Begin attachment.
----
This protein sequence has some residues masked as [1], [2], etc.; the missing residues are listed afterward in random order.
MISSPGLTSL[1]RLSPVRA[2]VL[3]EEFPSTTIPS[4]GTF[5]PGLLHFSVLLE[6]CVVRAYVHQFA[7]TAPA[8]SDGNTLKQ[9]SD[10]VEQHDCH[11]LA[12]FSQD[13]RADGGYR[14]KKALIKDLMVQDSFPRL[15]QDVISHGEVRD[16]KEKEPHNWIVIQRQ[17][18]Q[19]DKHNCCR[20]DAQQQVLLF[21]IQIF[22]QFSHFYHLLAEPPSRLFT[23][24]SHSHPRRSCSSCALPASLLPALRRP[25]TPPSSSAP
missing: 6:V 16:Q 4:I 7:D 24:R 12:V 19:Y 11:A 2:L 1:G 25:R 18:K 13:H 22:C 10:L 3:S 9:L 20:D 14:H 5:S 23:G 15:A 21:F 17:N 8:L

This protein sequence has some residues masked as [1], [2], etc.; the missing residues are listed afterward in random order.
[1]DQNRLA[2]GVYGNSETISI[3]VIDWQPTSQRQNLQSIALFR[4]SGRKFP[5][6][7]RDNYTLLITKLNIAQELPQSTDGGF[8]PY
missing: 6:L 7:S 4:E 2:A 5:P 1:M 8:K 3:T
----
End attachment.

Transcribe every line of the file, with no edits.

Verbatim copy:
This protein sequence has some residues masked as [1], [2], etc.; the missing residues are listed afterward in random order.
MISSPGLTSL[1]RLSPVRA[2]VL[3]EEFPSTTIPS[4]GTF[5]PGLLHFSVLLE[6]CVVRAYVHQFA[7]TAPA[8]SDGNTLKQ[9]SD[10]VEQHDCH[11]LA[12]FSQD[13]RADGGYR[14]KKALIKDLMVQDSFPRL[15]QDVISHGEVRD[16]KEKEPHNWIVIQRQ[17][18]Q[19]DKHNCCR[20]DAQQQVLLF[21]IQIF[22]QFSHFYHLLAEPPSRLFT[23][24]SHSHPRRSCSSCALPASLLPALRRP[25]TPPSSSAP
missing: 6:V 16:Q 4:I 7:D 24:R 12:V 19:Y 11:A 2:L 1:G 25:R 18:K 13:H 22:C 10:L 3:S 9:L 20:D 14:H 5:S 23:G 15:A 21:F 17:N 8:L

This protein sequence has some residues masked as [1], [2], etc.; the missing residues are listed afterward in random order.
[1]DQNRLA[2]GVYGNSETISI[3]VIDWQPTSQRQNLQSIALFR[4]SGRKFP[5][6][7]RDNYTLLITKLNIAQELPQSTDGGF[8]PY
missing: 6:L 7:S 4:E 2:A 5:P 1:M 8:K 3:T